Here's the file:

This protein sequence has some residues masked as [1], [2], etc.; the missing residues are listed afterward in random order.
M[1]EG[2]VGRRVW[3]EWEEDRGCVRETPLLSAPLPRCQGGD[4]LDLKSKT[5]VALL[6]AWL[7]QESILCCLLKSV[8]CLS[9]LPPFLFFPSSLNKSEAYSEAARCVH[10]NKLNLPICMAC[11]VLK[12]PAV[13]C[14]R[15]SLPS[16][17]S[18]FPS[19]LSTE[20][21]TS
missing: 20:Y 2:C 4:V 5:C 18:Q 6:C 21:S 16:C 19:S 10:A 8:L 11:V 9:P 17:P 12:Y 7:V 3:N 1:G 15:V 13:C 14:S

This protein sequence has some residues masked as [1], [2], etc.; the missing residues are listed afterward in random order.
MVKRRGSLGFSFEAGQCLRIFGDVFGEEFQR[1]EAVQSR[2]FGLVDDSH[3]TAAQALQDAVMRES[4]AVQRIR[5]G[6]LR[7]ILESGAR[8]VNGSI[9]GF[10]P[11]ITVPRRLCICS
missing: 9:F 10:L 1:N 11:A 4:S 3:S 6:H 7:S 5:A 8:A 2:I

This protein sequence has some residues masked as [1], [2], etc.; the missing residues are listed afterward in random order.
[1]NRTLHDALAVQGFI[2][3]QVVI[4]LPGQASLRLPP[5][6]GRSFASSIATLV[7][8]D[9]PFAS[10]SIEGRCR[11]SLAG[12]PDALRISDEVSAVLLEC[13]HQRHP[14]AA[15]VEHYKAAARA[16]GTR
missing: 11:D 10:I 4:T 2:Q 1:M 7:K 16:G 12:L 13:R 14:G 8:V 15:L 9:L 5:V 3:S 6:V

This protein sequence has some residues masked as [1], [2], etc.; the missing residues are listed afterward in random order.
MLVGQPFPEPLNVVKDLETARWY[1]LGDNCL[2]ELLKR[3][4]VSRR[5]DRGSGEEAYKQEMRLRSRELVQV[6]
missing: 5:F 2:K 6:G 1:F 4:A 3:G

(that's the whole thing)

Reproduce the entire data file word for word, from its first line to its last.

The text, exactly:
This protein sequence has some residues masked as [1], [2], etc.; the missing residues are listed afterward in random order.
M[1]EG[2]VGRRVW[3]EWEEDRGCVRETPLLSAPLPRCQGGD[4]LDLKSKT[5]VALL[6]AWL[7]QESILCCLLKSV[8]CLS[9]LPPFLFFPSSLNKSEAYSEAARCVH[10]NKLNLPICMAC[11]VLK[12]PAV[13]C[14]R[15]SLPS[16][17]S[18]FPS[19]LSTE[20][21]TS
missing: 20:Y 2:C 4:V 5:C 18:Q 6:C 21:S 16:C 19:S 10:A 8:L 11:V 9:P 17:P 12:Y 7:V 3:N 1:G 15:V 13:C 14:S

This protein sequence has some residues masked as [1], [2], etc.; the missing residues are listed afterward in random order.
MVKRRGSLGFSFEAGQCLRIFGDVFGEEFQR[1]EAVQSR[2]FGLVDDSH[3]TAAQALQDAVMRES[4]AVQRIR[5]G[6]LR[7]ILESGAR[8]VNGSI[9]GF[10]P[11]ITVPRRLCICS
missing: 9:F 10:L 1:N 11:A 4:S 3:S 6:H 7:S 5:A 8:A 2:I

This protein sequence has some residues masked as [1], [2], etc.; the missing residues are listed afterward in random order.
[1]NRTLHDALAVQGFI[2][3]QVVI[4]LPGQASLRLPP[5][6]GRSFASSIATLV[7][8]D[9]PFAS[10]SIEGRCR[11]SLAG[12]PDALRISDEVSAVLLEC[13]HQRHP[14]AA[15]VEHYKAAARA[16]GTR
missing: 11:D 10:I 4:T 2:Q 1:M 7:K 16:G 12:L 13:R 14:G 8:V 15:L 9:L 5:V 3:S 6:V

This protein sequence has some residues masked as [1], [2], etc.; the missing residues are listed afterward in random order.
MLVGQPFPEPLNVVKDLETARWY[1]LGDNCL[2]ELLKR[3][4]VSRR[5]DRGSGEEAYKQEMRLRSRELVQV[6]
missing: 5:F 2:K 6:G 1:F 4:A 3:G